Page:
Science and Tech

The role of satellite internet in a more connected world

The role of satellite internet in a more connected world

More than 30 years ago, the Internet came into our lives to change them definitively and, almost at the same time, the satellite has accompanied this process.

The development of satellite Internet has been such that, after years of innovation, it has not only become a complement to fixed and mobile terrestrial networks, but also a key element in contributing to the long-awaited closing of the rural digital divide and in providing secure connectivity. , reliable and automated to companies, public entities and entire communities, no matter where they are.

Considering the evolution achieved by satellite Internet, it is worth asking what promises this technology holds for the future of telecommunications in the world and in our region.

This question is essential if we bear in mind that today, despite the fact that 95% of the world’s population is in a mobile broadband coverage area, at least 390 million people do not have Internet access, according to a report by the International Telecommunication Union (UTI) of 2022.

First, we are talking about a future in which more remote communities will be connected. Alternatives such as the Hughes Community Wi-Fi allow to provide connectivity to more than 25 million people in the world, through HughesXpress Wi-Fi points, 2,500 of which are in Latin America. This is a region in which less than 45% of the rural population has connectivity services, which represents a gap of 36 points compared to the urban population, according to figures from the Inter-American Institute for Cooperation on Agriculture (IICA).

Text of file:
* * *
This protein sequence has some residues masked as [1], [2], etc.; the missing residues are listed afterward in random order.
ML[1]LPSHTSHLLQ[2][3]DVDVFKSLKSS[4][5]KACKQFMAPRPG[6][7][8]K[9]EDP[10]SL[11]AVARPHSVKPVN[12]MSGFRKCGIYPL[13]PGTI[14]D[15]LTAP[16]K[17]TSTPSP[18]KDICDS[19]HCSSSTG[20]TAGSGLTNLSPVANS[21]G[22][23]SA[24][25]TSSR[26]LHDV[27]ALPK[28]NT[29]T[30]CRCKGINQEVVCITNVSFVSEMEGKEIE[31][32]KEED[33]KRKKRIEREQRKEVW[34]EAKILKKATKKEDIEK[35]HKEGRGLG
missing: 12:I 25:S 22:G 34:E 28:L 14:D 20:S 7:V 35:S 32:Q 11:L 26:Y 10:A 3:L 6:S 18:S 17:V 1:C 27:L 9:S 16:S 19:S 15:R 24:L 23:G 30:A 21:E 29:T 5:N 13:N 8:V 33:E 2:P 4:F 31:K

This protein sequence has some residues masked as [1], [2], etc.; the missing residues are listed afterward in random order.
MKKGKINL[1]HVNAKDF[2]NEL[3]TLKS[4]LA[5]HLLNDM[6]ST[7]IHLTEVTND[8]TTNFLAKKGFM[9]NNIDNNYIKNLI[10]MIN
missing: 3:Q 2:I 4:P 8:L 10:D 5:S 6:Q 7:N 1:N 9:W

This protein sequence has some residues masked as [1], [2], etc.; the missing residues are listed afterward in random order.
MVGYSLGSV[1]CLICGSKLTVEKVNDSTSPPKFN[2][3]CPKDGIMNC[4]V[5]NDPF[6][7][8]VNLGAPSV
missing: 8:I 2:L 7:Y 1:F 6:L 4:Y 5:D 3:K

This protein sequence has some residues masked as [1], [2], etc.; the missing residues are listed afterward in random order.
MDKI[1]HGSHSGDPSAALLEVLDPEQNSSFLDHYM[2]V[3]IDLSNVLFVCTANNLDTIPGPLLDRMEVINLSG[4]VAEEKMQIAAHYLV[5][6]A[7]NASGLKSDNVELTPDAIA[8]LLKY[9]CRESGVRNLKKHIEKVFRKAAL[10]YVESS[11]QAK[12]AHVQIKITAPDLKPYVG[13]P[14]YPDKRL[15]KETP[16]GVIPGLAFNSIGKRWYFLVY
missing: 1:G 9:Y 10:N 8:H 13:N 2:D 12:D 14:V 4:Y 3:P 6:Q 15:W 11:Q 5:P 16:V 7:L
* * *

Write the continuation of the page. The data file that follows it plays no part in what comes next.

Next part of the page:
In addition to communities and homes, it will increasingly be possible to offer connectivity everywhere and additional support to a wide variety of businesses, thanks to the joint work between LEO (Low Earth Orbit) or low orbit satellites, which are closer to Earth and can orbit several times a day, and GEO (Geostationary Earth Orbit) or geostationary, which offer high capacity density at a very low cost per bit.

Therefore, it will be more common to see a company using GEO to manage its payroll and LEO for online financial transactions, for example. But the future of connectivity also depends on the existence of a global multi-transport network, which includes both terrestrial cable and fiber satellite services, as well as geostationary and low-Earth orbit satellites.

In addition, it will be of vital importance to have technologies that allow the comprehensive management of data flow from different locations and types of networks to deliver solutions that allow information to be routed to its destination efficiently, based on readings of speed, latency and factors specific to each business. .

Bandwidth will no longer suffice: Customers need integrated, managed services and automation to power and optimize their networks with security, reliability, and accessibility to the cloud.

On International Internet Day, such is the promise of satellite Internet for the future, in a world in which people want to be connected all the time and everywhere, and in which it is essential to have this kind of of technologies to contribute to closing the digital gap, especially in rural or difficult-to-access areas, where cable or fiber do not reach, or reach with difficulty.

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